Night 39: Murder on the overnight to Shanghai?

I had been looking forward to this journey because of its earworm potential – “Night train to Shanghai” has the right number of syllables to match “Night Boat to Cairo” by Madness.

It was also my last overnight journey until I headed for Vietnam.

The next journeys would be in daylight hours so hopefully, I’d see a little more of China’s scenery.

I headed for the station – a straightforward journey. Go to the Metro around the corner and travel North to the end of the line.

There was a part of me that was a little surprised that the Metro final stop’s name didn’t match the Railway Station’s name.

I stopped myself from imagining the worst and chatted with a lady who asked me how long I was visiting China for.

Arriving at the final stop, I began the trek to the actual station. The walk only took ten minutes but it felt longer.

Beijing West includes distance on its signpost. Xi’an North does not.

I find that knowing how far I have to walk extremely reassuring. Especially when long distance train connections are involved.

What was a little confusing here was that the entry doors to the station were numbered, and I wasn’t sure if this corresponded with waiting areas though I hadn’t yet seen a display board.

Nothing for it but to walk through a door. They could only turn me away and send me to the right door.

Ticket checked, I was in the right place.

Up the escalator to a vast concourse and this really did feel like an airport departures area.

There were no separate waiting areas, as there had been at Beijing West. All of the checking gates led off the same concourse.

There were 24 gates and 24 platforms. Two major cities with multiple huge stations. Railway travel is busy here.

I found my gate, spotted my train and presented my ticket.

“Come back in 30 minutes,” said the conductor.

There were fifteen people waiting. I was at the front of the queue. I was going nowhere.

I waited.

Twenty minutes later and twenty five minutes before the train was scheduled to depart, there were over one hundred people behind me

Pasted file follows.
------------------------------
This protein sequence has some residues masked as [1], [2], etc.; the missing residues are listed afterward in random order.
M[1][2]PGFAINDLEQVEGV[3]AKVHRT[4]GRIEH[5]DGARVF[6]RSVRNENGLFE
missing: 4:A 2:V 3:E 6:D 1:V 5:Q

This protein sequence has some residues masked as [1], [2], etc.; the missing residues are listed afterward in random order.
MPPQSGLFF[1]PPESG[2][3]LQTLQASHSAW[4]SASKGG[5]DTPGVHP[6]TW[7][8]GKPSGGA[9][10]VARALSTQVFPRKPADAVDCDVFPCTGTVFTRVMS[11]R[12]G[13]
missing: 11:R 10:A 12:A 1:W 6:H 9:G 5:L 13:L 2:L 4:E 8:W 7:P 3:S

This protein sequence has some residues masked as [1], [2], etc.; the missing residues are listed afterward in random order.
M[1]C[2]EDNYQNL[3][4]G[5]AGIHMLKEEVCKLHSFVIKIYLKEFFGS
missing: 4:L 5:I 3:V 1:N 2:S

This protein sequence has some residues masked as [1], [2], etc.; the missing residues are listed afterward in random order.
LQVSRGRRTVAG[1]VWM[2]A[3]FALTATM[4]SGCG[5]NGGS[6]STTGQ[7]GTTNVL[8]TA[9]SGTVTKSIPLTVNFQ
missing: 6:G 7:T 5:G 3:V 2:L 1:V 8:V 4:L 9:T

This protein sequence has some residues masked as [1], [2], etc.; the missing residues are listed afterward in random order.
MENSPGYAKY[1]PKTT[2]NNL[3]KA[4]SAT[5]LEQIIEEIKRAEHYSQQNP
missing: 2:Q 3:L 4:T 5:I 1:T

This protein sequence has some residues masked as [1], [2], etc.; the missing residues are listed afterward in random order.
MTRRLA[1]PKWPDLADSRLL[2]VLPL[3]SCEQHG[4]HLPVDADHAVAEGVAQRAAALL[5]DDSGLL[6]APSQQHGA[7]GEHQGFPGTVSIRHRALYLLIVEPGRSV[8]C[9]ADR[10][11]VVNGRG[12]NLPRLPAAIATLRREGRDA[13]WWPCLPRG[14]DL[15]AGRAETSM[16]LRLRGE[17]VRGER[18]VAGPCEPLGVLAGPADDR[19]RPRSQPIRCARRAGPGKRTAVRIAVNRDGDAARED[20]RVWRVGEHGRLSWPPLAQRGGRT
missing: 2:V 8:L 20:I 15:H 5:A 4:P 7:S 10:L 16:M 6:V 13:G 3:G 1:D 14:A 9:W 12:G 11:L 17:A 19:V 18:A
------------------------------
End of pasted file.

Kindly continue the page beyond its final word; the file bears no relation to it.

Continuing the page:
Good decision, I felt.

Five minutes before checking, old ladies materialised from nowhere. And, as with old ladies everywhere, who have urgent business to attend to, they sharpened their elbows and jostled up to the conductor to demand ticket inspection and therefore boarding.

Less of a queue more of an ambush at this point.

A very polite ambush but once the conductor had allowed two people to go through BEFORE checking had opened, he was in trouble.

Rookie error.

I think he knew it too.

He looked a little clammy and spoke rapidly into his walkie-talkie several times. With each response he heard, he huffed in exasperation.

The people who were in front of me were not happy at this turn of events.

If anybody remembers the cartoon “Wacky Races”, the situation at the gate was like that.

Nobody was pushing and people were allowing space between each other… but not too much, because if you did, someone would sidle into that space, and nobody would challenge them but they’d look cross.

Everyone was shuffling to furtively take pole position. Dick Dastardly would have been proud.

The conductor was now surrounded by old ladies who wanted to have their tickets checked.

He gave up.

There were passive-aggressive mutterings and tuttings around me that made me think I was in England.

I really felt quite at home.

The ticket barriers finally flashed: “Checking” and people moved forward, in an orderly fashion.

Through the barrier, down the stairs and the door to my carriage was in front of me.


No conductor to triple check I was at the right place, though.

How unusual.

I can read and I’d soon be kicked out if I had made a mistake.

I wasn’t sure if I had ended up in First Class as the compartment seemed even nicer than the one I was in three days ago.

There was a thermos on the table. Result!

There were three, THREE (instead of one toilet) at the end of the carriage. The taps were sensor automated and THERE WAS TOILET PAPER.

Back in the compartment my travel companions were a man and woman travelling together along with another woman.

The man and woman said hello, pointed out the snazzy slippers for me to wear and offered me several snacks throughout the first hour of the journey.

She then lay down in the bottom bunk to sleep and he climbed up to the top bunk where he watched something on his phone, rather loudly.

Not understanding the language, the noise did not bother me. However, I think his wife was irritated.

When he started singing along, I began to wonder whether she would allow him to survive the night.

I would find out when we reached Shanghai.

Categories: China, Public Transport, TravelTags: , , , , , , ,
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